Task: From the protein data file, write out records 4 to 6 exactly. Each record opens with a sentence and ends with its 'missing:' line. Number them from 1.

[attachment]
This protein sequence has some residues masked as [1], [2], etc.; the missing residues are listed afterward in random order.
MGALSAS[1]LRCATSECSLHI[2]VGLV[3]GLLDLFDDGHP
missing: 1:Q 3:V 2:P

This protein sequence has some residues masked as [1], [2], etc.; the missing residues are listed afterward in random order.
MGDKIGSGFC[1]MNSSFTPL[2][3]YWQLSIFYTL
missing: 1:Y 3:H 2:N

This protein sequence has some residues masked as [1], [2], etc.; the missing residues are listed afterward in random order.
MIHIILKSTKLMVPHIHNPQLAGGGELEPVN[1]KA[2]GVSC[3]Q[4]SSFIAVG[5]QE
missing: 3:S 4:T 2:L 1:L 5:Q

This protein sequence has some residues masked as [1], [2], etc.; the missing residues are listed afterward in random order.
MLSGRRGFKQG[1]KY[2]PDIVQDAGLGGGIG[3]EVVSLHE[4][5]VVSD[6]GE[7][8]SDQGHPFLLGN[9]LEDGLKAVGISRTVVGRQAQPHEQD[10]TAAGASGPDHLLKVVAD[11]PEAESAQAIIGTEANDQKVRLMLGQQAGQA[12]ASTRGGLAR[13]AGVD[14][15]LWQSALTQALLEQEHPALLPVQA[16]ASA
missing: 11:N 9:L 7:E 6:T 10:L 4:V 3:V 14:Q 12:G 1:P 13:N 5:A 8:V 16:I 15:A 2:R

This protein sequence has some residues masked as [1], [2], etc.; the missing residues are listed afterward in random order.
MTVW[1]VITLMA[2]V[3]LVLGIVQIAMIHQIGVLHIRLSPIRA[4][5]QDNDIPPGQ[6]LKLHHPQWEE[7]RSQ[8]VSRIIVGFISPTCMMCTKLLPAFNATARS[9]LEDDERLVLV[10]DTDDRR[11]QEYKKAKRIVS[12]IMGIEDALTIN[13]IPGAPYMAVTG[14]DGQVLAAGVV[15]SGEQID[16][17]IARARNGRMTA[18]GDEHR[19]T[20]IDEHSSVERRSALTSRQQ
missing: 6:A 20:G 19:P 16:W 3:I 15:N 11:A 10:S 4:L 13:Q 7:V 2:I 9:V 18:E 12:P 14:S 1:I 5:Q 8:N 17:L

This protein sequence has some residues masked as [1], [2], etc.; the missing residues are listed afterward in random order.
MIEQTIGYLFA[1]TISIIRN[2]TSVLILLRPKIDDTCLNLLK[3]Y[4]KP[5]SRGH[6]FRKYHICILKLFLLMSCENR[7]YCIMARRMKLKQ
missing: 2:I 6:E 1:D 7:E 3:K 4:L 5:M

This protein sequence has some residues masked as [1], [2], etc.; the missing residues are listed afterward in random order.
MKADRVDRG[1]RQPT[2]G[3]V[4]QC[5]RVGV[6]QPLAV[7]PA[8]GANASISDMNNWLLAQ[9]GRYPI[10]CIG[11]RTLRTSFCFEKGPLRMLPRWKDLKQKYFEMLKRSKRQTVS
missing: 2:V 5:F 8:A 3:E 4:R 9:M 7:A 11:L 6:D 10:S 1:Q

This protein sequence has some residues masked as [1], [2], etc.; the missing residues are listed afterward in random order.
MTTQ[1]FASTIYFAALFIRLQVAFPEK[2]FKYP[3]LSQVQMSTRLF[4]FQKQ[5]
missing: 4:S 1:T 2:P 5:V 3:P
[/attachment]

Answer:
This protein sequence has some residues masked as [1], [2], etc.; the missing residues are listed afterward in random order.
MLSGRRGFKQG[1]KY[2]PDIVQDAGLGGGIG[3]EVVSLHE[4][5]VVSD[6]GE[7][8]SDQGHPFLLGN[9]LEDGLKAVGISRTVVGRQAQPHEQD[10]TAAGASGPDHLLKVVAD[11]PEAESAQAIIGTEANDQKVRLMLGQQAGQA[12]ASTRGGLAR[13]AGVD[14][15]LWQSALTQALLEQEHPALLPVQA[16]ASA
missing: 11:N 9:L 7:E 6:T 10:L 4:V 3:V 14:Q 12:G 1:P 13:N 5:A 8:V 16:I 15:A 2:R

This protein sequence has some residues masked as [1], [2], etc.; the missing residues are listed afterward in random order.
MTVW[1]VITLMA[2]V[3]LVLGIVQIAMIHQIGVLHIRLSPIRA[4][5]QDNDIPPGQ[6]LKLHHPQWEE[7]RSQ[8]VSRIIVGFISPTCMMCTKLLPAFNATARS[9]LEDDERLVLV[10]DTDDRR[11]QEYKKAKRIVS[12]IMGIEDALTIN[13]IPGAPYMAVTG[14]DGQVLAAGVV[15]SGEQID[16][17]IARARNGRMTA[18]GDEHR[19]T[20]IDEHSSVERRSALTSRQQ
missing: 6:A 20:G 19:P 16:W 3:I 15:N 11:A 10:S 4:L 13:Q 7:V 2:I 9:V 18:E 12:P 14:S 1:I 5:Q 8:N 17:L

This protein sequence has some residues masked as [1], [2], etc.; the missing residues are listed afterward in random order.
MIEQTIGYLFA[1]TISIIRN[2]TSVLILLRPKIDDTCLNLLK[3]Y[4]KP[5]SRGH[6]FRKYHICILKLFLLMSCENR[7]YCIMARRMKLKQ
missing: 2:I 6:E 1:D 7:E 3:K 4:L 5:M